2. Layers
        3. Changing Mouse Pointer
        4. Option/Shift/Command Keys
    12. The Computer as a Multimedia Stage: Moving Images
    13. The Internet and the World Wide Web
      1. Information Sharing: Search Engines and Weblogs
        1. Digital Galleries
    14. The Digital Future
    15. References
  17. Chapter 9 Presentation and Preservation
    1. Digital Retouching and Repair
    2. Archival Presentation
      1. Presentation Materials
        1. Mat Board Selection
        2. Window Mat
      2. Dry and Wet Mounting
        1. The Dry-Mounting Process
        2. Cold Mounting
      3. Floating a Print
      4. Frames
        1. Unusual Frames and Presentations
      5. Portfolios
      6. Books: Print on Demand
      7. Images on a Screen: Web Sharing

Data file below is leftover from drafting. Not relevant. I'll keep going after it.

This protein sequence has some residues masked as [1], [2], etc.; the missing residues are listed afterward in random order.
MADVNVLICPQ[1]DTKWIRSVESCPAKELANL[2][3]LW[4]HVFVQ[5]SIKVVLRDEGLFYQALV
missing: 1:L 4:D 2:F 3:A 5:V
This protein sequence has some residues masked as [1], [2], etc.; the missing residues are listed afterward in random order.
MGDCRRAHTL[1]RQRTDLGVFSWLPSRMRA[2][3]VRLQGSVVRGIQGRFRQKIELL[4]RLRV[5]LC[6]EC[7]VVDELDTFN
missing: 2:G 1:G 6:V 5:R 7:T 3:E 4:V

8. Website Design/HTML
    3. Factors Affecting Print Preservation
      1. Materials to Avoid
      2. Factors Affecting Print Stability
      3. Color Print Life Span
      4. Print Display Environment
      5. Storage Environment
    4. Digital Archives
      1. Transferring Film-Based Images to a Digital Format
      2. Long-Term Storage and Migrating Digital Archives
      3. Post-Production Software
      4. Cataloging Your Image Files
    5. References for Digital Archives
    6. Digital Print Stability
      1. Dye-Based Inks
      2. Pigmented Inks
      3. Printing Media
      4. Protecting Pigment Prints
    7. Camera Copy Work
      1. Lens Selection: Macro Lens/Mode
      2. Copy Lighting
      3. Exposure
    8. Presenting Work on a Disk
      1. Ensuring a Good Welcome
      2. Shipping
      3. Copyright of Your Own Work